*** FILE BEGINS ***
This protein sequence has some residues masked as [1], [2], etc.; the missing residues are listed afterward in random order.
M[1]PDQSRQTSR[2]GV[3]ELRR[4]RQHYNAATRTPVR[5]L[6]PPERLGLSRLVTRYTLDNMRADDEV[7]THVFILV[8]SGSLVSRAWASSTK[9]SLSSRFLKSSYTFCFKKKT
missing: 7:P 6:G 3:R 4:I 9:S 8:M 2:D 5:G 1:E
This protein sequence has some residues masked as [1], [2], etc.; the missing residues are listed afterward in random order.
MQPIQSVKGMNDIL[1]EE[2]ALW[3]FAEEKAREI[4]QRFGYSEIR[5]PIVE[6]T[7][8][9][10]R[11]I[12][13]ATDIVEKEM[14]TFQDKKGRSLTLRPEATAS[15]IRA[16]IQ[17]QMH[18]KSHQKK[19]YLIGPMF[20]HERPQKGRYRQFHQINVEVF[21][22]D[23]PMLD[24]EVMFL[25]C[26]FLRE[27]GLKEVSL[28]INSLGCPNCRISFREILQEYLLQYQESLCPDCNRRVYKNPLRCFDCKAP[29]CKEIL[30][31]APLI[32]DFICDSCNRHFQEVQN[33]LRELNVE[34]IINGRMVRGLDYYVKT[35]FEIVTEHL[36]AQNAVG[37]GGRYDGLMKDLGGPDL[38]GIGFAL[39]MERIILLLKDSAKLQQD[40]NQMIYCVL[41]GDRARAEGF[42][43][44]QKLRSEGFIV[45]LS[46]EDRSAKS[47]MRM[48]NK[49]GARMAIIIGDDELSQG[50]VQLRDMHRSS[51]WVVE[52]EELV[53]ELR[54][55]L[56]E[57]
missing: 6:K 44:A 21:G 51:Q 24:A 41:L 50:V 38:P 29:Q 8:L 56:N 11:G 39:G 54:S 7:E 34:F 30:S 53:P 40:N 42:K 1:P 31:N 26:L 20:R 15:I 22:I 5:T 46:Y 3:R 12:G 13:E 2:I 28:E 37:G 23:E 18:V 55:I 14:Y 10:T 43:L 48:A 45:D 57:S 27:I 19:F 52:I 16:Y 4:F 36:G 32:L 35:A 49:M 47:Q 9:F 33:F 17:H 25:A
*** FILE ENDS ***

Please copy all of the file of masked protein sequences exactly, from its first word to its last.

This protein sequence has some residues masked as [1], [2], etc.; the missing residues are listed afterward in random order.
M[1]PDQSRQTSR[2]GV[3]ELRR[4]RQHYNAATRTPVR[5]L[6]PPERLGLSRLVTRYTLDNMRADDEV[7]THVFILV[8]SGSLVSRAWASSTK[9]SLSSRFLKSSYTFCFKKKT
missing: 7:P 6:G 3:R 4:I 9:S 8:M 2:D 5:G 1:E
This protein sequence has some residues masked as [1], [2], etc.; the missing residues are listed afterward in random order.
MQPIQSVKGMNDIL[1]EE[2]ALW[3]FAEEKAREI[4]QRFGYSEIR[5]PIVE[6]T[7][8][9][10]R[11]I[12][13]ATDIVEKEM[14]TFQDKKGRSLTLRPEATAS[15]IRA[16]IQ[17]QMH[18]KSHQKK[19]YLIGPMF[20]HERPQKGRYRQFHQINVEVF[21][22]D[23]PMLD[24]EVMFL[25]C[26]FLRE[27]GLKEVSL[28]INSLGCPNCRISFREILQEYLLQYQESLCPDCNRRVYKNPLRCFDCKAP[29]CKEIL[30][31]APLI[32]DFICDSCNRHFQEVQN[33]LRELNVE[34]IINGRMVRGLDYYVKT[35]FEIVTEHL[36]AQNAVG[37]GGRYDGLMKDLGGPDL[38]GIGFAL[39]MERIILLLKDSAKLQQD[40]NQMIYCVL[41]GDRARAEGF[42][43][44]QKLRSEGFIV[45]LS[46]EDRSAKS[47]MRM[48]NK[49]GARMAIIIGDDELSQG[50]VQLRDMHRSS[51]WVVE[52]EELV[53]ELR[54][55]L[56]E[57]
missing: 6:K 44:A 21:G 51:Q 24:A 41:L 50:V 38:P 29:Q 8:L 56:N 11:G 39:G 54:S 7:E 34:F 30:S 53:P 40:N 42:K 1:P 31:N 26:L 20:R 15:I 22:I 5:T 46:Y 3:R 12:G 13:E 2:I 28:E 37:G 23:E 18:V 55:I 14:Y 10:T 43:L 48:A 45:D 57:S 27:I 19:F 52:I 16:Y 4:F 36:G 32:L 35:A 49:M 47:Q 9:F 33:F 17:H 25:A